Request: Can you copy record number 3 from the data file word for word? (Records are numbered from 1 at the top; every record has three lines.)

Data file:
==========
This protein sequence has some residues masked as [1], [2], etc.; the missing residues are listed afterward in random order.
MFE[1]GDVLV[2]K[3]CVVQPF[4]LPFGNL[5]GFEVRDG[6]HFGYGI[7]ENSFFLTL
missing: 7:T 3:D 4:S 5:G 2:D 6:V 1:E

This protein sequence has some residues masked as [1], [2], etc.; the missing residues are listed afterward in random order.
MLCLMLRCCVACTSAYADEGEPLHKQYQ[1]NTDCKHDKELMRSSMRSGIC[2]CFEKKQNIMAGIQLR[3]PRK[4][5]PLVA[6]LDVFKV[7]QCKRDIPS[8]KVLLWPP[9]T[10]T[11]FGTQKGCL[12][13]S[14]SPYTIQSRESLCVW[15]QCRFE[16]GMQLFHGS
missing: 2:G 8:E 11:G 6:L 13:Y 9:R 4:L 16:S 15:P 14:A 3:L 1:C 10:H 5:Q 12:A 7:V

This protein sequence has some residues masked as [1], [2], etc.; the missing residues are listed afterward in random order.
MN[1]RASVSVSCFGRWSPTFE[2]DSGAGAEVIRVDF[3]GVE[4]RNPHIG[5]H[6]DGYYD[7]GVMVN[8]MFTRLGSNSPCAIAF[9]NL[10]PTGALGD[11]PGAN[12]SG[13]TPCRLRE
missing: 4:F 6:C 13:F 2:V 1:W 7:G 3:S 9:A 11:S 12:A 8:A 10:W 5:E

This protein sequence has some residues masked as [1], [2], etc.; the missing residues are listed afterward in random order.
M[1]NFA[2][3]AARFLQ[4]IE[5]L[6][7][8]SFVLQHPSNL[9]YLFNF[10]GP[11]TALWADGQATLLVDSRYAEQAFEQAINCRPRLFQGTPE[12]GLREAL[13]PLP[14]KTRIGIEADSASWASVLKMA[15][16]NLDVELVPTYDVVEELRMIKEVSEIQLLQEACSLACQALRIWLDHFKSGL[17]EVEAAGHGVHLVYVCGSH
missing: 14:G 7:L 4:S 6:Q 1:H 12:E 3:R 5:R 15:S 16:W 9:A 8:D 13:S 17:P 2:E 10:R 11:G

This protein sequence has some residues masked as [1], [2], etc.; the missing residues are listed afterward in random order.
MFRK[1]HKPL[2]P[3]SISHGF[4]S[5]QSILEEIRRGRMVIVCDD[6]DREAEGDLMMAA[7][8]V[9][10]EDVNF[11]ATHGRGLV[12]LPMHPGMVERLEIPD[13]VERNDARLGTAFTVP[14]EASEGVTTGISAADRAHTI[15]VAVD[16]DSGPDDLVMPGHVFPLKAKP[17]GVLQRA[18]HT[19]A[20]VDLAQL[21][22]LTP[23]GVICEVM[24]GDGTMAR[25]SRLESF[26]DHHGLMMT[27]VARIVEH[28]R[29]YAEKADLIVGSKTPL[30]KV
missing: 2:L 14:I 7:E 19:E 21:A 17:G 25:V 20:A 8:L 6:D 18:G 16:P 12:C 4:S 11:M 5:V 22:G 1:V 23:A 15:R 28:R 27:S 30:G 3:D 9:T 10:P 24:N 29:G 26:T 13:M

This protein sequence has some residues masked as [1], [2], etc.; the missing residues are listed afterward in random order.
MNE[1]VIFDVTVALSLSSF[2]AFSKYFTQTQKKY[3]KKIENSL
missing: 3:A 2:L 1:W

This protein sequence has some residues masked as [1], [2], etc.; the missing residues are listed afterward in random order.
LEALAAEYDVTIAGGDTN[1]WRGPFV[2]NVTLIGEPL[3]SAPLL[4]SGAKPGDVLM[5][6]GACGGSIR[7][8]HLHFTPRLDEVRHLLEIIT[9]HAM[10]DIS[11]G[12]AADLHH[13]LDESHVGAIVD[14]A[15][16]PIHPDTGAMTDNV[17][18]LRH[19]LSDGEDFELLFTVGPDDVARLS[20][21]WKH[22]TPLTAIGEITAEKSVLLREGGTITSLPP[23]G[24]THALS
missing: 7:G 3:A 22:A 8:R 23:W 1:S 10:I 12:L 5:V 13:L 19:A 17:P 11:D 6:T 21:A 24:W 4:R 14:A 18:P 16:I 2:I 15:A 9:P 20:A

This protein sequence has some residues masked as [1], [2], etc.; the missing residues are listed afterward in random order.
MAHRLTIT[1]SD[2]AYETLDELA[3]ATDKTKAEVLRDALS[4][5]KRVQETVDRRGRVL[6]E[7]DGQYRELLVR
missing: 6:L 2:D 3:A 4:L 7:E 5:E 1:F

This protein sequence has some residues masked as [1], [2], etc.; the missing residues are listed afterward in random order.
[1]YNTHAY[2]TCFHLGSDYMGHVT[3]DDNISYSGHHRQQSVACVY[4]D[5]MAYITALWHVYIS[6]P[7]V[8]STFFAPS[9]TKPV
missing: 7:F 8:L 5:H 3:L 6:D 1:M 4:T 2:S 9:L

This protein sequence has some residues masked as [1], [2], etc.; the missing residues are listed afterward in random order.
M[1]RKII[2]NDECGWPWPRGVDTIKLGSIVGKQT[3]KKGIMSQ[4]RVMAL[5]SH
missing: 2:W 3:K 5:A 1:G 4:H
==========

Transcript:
This protein sequence has some residues masked as [1], [2], etc.; the missing residues are listed afterward in random order.
MN[1]RASVSVSCFGRWSPTFE[2]DSGAGAEVIRVDF[3]GVE[4]RNPHIG[5]H[6]DGYYD[7]GVMVN[8]MFTRLGSNSPCAIAF[9]NL[10]PTGALGD[11]PGAN[12]SG[13]TPCRLRE
missing: 4:F 6:C 13:F 2:V 1:W 7:G 3:S 9:A 11:S 12:A 8:A 10:W 5:E